Welcome to Japari Park
Kemono Friends proves you don’t need high production values to craft an engaging series with more to its narrative than meets the eye.
Welcome to Japari Park, a futuristic nature preserve where a mysterious substance called “Sand Star” transforms wild animals into affable, anthropomorphic characters called “Friends” who spend their carefree days frolicking for the amusement of the human guests.
One day, a lost human child wanders into the Savannah Area and meets Serval, a Friend based on Africa’s serval wild cat. The lost child (nicknamed “Kaban” because she carries a large backpack) is amnesiac, with no memories of who she is or how she arrived at Japari Park. Kaban and Serval decide to visit the Japari Park Library to figure out where Kaban belongs and what kind of animal she is. They embark on a grand adventure, crossing deserts, fording rivers, and scaling snow-capped mountains as they trek across the park’s five major areas in their search for the truth. Along the way they encounter new Friends, solve problems, and overcome obstacles through a combination of teamwork and Kaban’s unique sense of ingenuity.
This is the premise of Kemono Friends, a 2017 TV anime with direction by Tatsuki and animation by Yaoyorozu. A mixed media project that also includes a (now completed) manga published in Kadokawa’s Monthly Shonen Ace magazine and a (now discontinued) smartphone game by Nexon, the Kemono Friends TV anime came out of nowhere to become the sleeper hit of the Winter 2017 season, proving that a show doesn’t need to have slick visuals and glossy animation if it contains a well-told story, excellent science fiction world building, and a lot of heart.
Kemono Friends took me completely by surprise. After following the news leading up to its release, I watched the first episode of the series, which I found an entertaining but not paradigm-shifting experience. At first blush Kemono Friends seems like a cute, moe show that can be enjoyed by children and grownups alike. Although the character designs by Mini Yoshizaki are strong, the music is catchy, and the attention to detail for incorporating animal behaviors into the body language of the Friends is clever, the overall quality of the 3DCG animation is so low rent that I couldn’t imagine the series catching on with a larger audience.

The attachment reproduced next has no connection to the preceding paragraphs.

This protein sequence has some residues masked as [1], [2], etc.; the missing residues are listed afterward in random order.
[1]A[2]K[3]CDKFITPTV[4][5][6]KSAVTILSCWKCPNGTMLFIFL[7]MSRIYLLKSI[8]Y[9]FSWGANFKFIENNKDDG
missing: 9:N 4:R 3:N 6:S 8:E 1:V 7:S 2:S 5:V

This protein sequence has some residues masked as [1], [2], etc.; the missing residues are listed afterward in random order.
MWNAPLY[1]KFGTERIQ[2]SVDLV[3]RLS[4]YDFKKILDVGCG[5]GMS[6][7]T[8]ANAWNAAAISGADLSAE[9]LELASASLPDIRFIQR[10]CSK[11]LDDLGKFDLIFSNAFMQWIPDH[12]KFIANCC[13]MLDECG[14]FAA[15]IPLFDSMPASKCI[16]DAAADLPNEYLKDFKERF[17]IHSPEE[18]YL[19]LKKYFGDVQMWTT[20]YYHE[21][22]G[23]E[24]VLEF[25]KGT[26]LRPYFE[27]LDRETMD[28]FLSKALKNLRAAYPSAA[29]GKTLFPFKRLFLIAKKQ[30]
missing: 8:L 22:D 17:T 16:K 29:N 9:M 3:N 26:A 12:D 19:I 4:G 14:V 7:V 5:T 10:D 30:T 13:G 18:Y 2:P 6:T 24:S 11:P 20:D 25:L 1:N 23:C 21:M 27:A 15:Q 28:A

Weeks went by and I mostly forgot about the show, but then something strange happened. I started to see posts all over the Japanese anime blogosphere dedicated to Kemono Friends, and my Twitter feed was buried in an avalanche of fan artwork and comics celebrating the show from the perspectives of both Japanese- and English-speaking fans. Where there is smoke, there is fire, so I decided to give Kemono Friends another try. I watched the second episode and was instantly and irrevocably hooked.
Kemono Friends isn’t just a show about cute animal girls having cute animal girl adventures. Underneath its cuddly exterior, Kemono Friends conceals a well-crafted science fiction narrative with an extremely deft sense of pacing and plot economy. On a surface level, it’s a kid-friendly adventure story. But on a deeper level, the story sinks its fangs into the viewer through a creeping sense of dramatic irony. As Kaban and Serval continue their quest, the audience learns more than the characters do, and the viewers soon realize that something is amiss in Japari Park.